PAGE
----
Duchamp reproduced his postcard note from the 1910's in his White Box Notes (1967). Both Duchamp's original Hershey postcard and his reproductions were torn in half (see illustration 14A and B) and had text written on the back. 10 Duchamp's interest in 2-D to 3-D dimensional changes is also illustrated by this postcard's symbol in the upper left hand corner (see illustration 14B and 15A). A 3-D Hershey bar is typically depicted in transition, metamorphosing into a 2-D form on many versions of Hershey postcards.
Illustrations 15A and B show an identical Hershey postcard to the one Duchamp used before tearing, and an original candy wrapper (circa 1910's). Around the time Duchamp first arrived in New York, in 1915, he was not yet well known for his lifelong love of chocolate and use of the theme throughout his works. We know from the Hershey postcards themselves that he must, soon after arriving in the US, have bought a Hershey bar with an enclosed postcard like the one illustrated in 15A. The Hershey Chocolate Company had a successful campaign for a collectible series of approximately 88 varieties of cards, issued as inserts in Hershey candy bars between 1909 and 1918. The campaign aimed to promote the idyllic town of Hershey, Pennsylvania, the home of Hershey chocolate. Amusingly, as an unintended consequence, numerous requests arrived from male buyers to meet and even to marry the nubile young Hershey girls depicted on the cards. (Allegedly, some marriages actually took place!) Several cards, including the one that Duchamp found and reproduced as his note, were so popular that a series of two additional, regular sized postcards were made. (see illustration 15C.) These two and others are in the ASRL collection. (With one card in green tones, and the two others done over time with small changes in size and color, the Hershey series resembled the series of Duchamp's themes such as urinals, Sapolin signs, etc., with alterations executed over time by Duchamp himself.)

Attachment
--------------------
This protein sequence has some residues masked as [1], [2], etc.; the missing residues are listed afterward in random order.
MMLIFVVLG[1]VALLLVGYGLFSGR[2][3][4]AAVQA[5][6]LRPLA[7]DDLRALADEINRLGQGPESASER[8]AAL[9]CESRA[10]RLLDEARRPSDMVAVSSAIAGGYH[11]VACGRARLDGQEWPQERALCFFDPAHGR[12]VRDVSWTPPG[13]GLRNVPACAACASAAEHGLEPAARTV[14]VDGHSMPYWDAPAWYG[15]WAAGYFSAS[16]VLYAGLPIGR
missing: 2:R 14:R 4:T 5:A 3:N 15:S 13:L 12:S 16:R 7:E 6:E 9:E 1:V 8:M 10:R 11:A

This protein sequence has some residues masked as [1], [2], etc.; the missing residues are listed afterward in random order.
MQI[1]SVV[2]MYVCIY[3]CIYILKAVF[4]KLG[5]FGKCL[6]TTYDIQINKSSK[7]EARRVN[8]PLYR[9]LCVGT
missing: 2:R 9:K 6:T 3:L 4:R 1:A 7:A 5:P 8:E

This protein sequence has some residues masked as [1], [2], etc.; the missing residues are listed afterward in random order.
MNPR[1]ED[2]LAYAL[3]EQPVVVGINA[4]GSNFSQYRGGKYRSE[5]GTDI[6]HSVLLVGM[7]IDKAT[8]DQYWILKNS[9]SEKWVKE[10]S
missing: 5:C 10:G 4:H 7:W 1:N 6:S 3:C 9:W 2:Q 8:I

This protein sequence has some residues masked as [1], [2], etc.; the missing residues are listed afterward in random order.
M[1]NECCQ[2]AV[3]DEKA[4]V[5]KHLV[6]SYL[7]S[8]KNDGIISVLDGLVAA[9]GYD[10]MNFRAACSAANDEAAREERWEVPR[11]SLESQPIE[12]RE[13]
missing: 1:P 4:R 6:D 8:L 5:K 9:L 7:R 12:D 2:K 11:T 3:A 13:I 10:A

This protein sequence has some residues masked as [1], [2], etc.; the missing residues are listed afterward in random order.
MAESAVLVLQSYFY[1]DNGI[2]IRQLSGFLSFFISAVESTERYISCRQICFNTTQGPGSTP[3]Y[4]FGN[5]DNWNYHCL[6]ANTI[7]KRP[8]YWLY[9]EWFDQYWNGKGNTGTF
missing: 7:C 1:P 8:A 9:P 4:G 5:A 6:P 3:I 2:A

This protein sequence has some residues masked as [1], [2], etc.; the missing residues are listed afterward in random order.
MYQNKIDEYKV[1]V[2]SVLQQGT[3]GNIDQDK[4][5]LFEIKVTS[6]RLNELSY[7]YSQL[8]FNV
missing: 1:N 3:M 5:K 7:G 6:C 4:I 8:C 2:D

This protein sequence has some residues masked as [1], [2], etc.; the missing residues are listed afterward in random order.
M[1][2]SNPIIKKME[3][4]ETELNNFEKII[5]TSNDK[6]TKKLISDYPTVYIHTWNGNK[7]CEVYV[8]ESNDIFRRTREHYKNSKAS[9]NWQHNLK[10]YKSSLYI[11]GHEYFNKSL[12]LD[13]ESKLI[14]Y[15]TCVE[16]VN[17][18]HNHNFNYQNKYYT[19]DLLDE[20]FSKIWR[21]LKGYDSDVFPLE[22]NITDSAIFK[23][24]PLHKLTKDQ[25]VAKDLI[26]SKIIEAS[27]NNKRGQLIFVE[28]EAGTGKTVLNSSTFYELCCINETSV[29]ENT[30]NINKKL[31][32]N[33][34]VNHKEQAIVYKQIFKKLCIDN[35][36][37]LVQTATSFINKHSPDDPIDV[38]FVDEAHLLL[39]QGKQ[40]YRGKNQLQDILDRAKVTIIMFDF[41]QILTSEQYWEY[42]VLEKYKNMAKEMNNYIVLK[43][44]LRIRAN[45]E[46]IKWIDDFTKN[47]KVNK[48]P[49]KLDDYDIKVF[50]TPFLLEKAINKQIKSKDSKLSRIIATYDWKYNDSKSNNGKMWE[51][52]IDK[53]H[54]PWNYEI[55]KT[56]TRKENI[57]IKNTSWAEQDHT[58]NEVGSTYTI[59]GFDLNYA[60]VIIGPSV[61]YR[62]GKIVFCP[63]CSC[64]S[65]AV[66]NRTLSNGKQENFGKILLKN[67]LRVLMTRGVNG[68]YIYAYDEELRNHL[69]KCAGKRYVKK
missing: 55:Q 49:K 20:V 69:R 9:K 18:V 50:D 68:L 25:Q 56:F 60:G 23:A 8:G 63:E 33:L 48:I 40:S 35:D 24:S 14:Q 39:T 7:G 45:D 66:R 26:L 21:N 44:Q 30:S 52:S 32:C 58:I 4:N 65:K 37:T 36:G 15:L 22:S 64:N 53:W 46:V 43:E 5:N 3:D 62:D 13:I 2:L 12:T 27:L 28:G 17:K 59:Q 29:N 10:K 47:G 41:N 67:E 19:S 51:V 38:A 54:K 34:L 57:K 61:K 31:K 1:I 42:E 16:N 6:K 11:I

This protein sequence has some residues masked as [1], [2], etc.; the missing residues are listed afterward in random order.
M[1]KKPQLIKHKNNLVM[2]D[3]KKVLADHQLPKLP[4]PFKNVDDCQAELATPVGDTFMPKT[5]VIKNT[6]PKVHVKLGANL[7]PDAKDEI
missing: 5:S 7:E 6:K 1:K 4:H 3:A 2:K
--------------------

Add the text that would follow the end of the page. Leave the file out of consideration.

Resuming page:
5. Duchamp's Underwood typewriter cover (1916)